What this means to Linux users is that there are now three different graphics card makers (ATI, Nvidia, Intel) who are committed to competing for your graphics card slot.  And competition isn't a bad thing at all.  Now, perhaps if I write a scathing article about Wireless card makers...
    Another big thing that is happening shortly is that Ubuntu is about to release their next version,  Ubuntu 7.10, codenamed Gutsy Gibbon.  This new version promises to have a lot of new features for those of you with Linux compatible accelerated graphics cards.  If you wanna see what I'm talking about, go to and search for Compiz Fusion.  Yeah, its just that cool. 
    Ubuntu releases a new version about every 6 months.  In fact, 7.10 means 2007, 10th month (October).  With each new version, the code names go up a letter.  The earliest I'm familiar with was 6.04 Dapper Drake, and 6.10 Edgy Eft after it.  I'm currently writing on 7.04 Feisty Fawn.  After Gutsy Gibbon, the next version will be 8.04 Hardy Heron.  Personally I was hoping they'd call it Hungry Hippo, but you can't have everything.   
    Of course, updating to a new operating system every 6 months would be a real pain in the rear, except that it really isn't.  Starting with Feisty, they've made it so that you can just update your existing Ubuntu installation to the newest version quite easily.  No need to re-install, and all your personal files stay put!  Now isn't that thoughtful? 
    If you've bought a new computer recently, you're likely dealing with learning a whole new operating system... Microsoft Vista.  While Vista has a slew of exciting new features, many users are expressly not happy with it, claiming that it is so bloated that it makes their brand new systems seem sluggish.  So many have complained, in fact, that a few of the bigger PC companies have quietly begun to offer" downgrade" disks that will let you replace Vista with Windows XP.  So if you're struggling with Vista, or you're aggravated that your high powered new PC doesn't feel too high powered, you should contact your PC's maker and see if they offer a downgrade. 
    But getting away from computer geekdom for a moment, the thing that I am definitely MOST excited about is the new Radiohead album coming out on October 10th.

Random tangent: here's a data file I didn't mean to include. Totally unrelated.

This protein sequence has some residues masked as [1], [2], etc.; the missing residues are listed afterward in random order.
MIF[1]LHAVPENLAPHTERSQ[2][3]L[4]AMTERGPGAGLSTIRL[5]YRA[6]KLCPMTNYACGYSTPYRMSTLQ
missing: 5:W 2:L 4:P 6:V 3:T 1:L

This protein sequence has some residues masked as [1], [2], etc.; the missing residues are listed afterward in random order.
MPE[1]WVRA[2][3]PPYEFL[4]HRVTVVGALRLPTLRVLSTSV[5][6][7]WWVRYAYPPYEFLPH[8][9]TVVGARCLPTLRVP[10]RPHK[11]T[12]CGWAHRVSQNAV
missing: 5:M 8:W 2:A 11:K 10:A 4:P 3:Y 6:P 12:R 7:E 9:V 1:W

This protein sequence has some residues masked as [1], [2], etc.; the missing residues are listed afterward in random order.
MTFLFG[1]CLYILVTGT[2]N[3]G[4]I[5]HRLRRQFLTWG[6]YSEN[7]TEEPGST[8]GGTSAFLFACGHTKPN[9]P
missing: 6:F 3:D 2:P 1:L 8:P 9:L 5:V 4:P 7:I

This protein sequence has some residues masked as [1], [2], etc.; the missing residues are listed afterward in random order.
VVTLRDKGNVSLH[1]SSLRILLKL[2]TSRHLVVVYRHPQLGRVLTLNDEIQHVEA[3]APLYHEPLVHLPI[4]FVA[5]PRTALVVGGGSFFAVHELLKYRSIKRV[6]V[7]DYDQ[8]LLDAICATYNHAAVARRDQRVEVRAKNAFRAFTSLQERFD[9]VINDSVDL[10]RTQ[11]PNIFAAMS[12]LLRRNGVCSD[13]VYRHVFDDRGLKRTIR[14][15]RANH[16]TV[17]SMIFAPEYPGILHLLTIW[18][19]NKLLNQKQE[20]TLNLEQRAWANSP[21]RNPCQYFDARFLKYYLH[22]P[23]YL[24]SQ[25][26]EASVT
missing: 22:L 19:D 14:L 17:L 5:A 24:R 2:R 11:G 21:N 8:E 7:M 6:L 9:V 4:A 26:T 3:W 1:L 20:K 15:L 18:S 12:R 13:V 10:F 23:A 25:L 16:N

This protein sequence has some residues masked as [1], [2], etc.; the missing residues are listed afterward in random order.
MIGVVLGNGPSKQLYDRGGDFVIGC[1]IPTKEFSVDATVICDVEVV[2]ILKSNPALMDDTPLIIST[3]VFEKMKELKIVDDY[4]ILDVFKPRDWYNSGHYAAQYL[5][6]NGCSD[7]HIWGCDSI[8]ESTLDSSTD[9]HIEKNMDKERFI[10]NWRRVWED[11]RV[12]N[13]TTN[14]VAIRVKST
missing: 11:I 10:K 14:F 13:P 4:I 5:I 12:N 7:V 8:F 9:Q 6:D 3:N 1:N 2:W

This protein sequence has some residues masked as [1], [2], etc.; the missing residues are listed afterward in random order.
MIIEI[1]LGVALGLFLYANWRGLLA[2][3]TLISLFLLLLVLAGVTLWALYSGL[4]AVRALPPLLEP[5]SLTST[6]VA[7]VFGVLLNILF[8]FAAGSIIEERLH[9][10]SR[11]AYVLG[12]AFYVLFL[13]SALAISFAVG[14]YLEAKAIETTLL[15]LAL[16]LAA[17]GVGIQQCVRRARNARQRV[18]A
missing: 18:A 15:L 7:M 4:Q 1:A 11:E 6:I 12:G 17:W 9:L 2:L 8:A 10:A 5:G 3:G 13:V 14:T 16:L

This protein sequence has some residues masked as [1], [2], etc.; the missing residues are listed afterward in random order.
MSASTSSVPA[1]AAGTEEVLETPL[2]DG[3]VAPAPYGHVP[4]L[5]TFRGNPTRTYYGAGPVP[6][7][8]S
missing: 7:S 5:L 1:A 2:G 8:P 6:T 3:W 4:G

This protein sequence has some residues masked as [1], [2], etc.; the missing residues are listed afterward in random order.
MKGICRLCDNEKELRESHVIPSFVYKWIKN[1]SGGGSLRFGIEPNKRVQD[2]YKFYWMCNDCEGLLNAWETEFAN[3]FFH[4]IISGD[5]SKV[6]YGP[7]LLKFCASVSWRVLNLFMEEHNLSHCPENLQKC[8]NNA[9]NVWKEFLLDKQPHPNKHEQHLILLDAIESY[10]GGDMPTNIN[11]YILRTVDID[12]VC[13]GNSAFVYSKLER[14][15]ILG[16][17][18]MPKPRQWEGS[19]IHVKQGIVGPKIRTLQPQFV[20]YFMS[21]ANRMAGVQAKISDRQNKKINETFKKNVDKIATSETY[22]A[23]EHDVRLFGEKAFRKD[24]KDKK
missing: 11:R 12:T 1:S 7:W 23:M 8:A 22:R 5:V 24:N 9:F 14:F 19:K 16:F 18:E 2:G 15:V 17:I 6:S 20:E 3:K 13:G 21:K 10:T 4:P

I'm really excited by this for many reasons, not least of all being that I'm a HUGE fan.  But even better, currently Radiohead is without a label.  They are not under contract to any music companies.  Of course, being a world-class band, they would have no problems finding a new contract if they wanted to, but they've instead opted on a new way to do things.
    Starting October 10th, they're going to let their fans decide on how much they want to pay for downloads of the album.  If you only want to pay a penny, you only pay a penny.  For the true fan, there's also a boxed set priced at around $80 that includes two vinyl records, two cd's and various artwork and fan pleasing items. 
    So, you say, this band is giving away their music, so what?  Well, when you look at the fact that the RIAA (Recording Industries of America Association) just won a lawsuit against a private citizen for over $200,000.00, and you realize that most of today's music is more about monetary notes than musical notes, it is really refreshing to see a band (my fave band) taking the "industry" out of the music industry.
    So, even if you're not a fan... even if you have never heard Radiohead before in your life, I urge you to go to and download the new album and give it a listen.  And while you do that, keep in mind that what you're hearing is the sound of change.

Next week I begin discussing wireless networking!


Building a website is a piece of cake.
Yahoo! Small Business gives you all the tools to get online.

Vote for my Ubuntu Brainstorm Idea!!!

Do you think it would be a great idea to have a specific version of Ubuntu designed for kids and parents? Filled with fun games and parental control features to keep your little ones safe? Join Ubuntu Brainstorm and vote!